The author feels that the proposed bill would offer no protection to patients. I argue that it would! The licensing board is likely to be MUCH more stringent in investigating complaints against midwives than they typically are in investigating complaints about Dr's. So if a midwife is practicing irresponsibly, she will likely loose her liscense--unlike an irresponsible OB, who will simply settle a closed malpractice case, and continue practing with patients none the wiser.

The alleged psychological benefits of home birth seem overstated. While the idea is quaint and heart-warming at one level, it should be viewed as the emergency option -- little better than a birth in a taxi cab. The physical safety of mother and child should be the paramount concern. They'll soon get over whatever coldness comes with a hospital.

Uuuggghhh. What about the PHYSIOLOGICAL benefits? Faster labors, less painful labors, less problems for the baby. "Developed" countries with higher rates of homebirth than the US--like the Netherlands and England--have lower rates of complications than we do. Homebirth is little better than birth in a taxi cab? Well I may not be the best housekeeper in the world, but I think my house is a bit cleaner than the average taxi! And I'd really be shocked to find out that a cabbie carries medical oxygen, a doppler to monitor the baby, a blood pressure cuff to watch mom's BP, drugs to help the uterus contract in the case of excessive bleeding after the birth, sterile scissors to cut an episiotomy if the baby is in distress, cord clamps, nasal aspirator and De Lee suction equipment to clear baby's nasal passages as needed, and warm blankets to wrap the baby; not to mention the years of experience to recognize an impending complication, the knowledge to know how to deal with them (including yes, transferring to a hospital)--all things that my Certified Professional Midwife brings with her to births.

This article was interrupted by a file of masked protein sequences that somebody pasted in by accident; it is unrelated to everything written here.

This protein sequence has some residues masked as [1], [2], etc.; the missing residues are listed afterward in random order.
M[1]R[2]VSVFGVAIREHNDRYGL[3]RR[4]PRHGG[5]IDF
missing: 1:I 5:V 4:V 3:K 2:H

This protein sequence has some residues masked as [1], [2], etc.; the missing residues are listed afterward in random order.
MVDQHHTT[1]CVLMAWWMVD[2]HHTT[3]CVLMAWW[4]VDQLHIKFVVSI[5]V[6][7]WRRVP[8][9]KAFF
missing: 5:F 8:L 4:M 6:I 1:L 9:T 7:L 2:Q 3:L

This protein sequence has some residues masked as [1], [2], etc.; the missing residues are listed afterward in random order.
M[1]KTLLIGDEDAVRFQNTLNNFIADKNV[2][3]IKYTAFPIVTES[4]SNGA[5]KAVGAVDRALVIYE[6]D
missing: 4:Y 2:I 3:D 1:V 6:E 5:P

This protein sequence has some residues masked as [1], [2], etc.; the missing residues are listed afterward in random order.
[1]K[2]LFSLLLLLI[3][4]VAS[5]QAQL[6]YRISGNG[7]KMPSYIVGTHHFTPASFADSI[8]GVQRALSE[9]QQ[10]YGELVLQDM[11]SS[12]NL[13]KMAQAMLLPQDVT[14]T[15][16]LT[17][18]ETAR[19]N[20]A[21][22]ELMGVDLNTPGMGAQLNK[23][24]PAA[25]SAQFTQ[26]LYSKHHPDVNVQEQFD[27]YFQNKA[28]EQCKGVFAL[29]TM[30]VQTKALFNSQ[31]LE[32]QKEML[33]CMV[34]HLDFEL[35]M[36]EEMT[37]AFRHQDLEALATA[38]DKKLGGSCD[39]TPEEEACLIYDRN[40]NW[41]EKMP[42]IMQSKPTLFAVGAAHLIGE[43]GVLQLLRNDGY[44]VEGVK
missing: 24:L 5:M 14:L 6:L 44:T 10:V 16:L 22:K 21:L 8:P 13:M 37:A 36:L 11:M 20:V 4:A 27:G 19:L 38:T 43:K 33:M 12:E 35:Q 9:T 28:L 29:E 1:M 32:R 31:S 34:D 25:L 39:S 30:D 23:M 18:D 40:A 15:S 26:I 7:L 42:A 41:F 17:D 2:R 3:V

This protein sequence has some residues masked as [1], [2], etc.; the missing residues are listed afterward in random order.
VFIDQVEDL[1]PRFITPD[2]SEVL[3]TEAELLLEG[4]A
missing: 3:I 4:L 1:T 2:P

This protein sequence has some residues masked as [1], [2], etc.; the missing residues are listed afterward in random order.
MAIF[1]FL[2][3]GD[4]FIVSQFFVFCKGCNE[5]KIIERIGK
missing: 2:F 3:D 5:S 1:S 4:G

6 Comments:

Blogger Sarah said...

Oh, my goodness! I REALLY wanted to post a comment and I HAD to really want it because I had to set up a blogger account to do it!

Anyway, I'm finally here. Whew.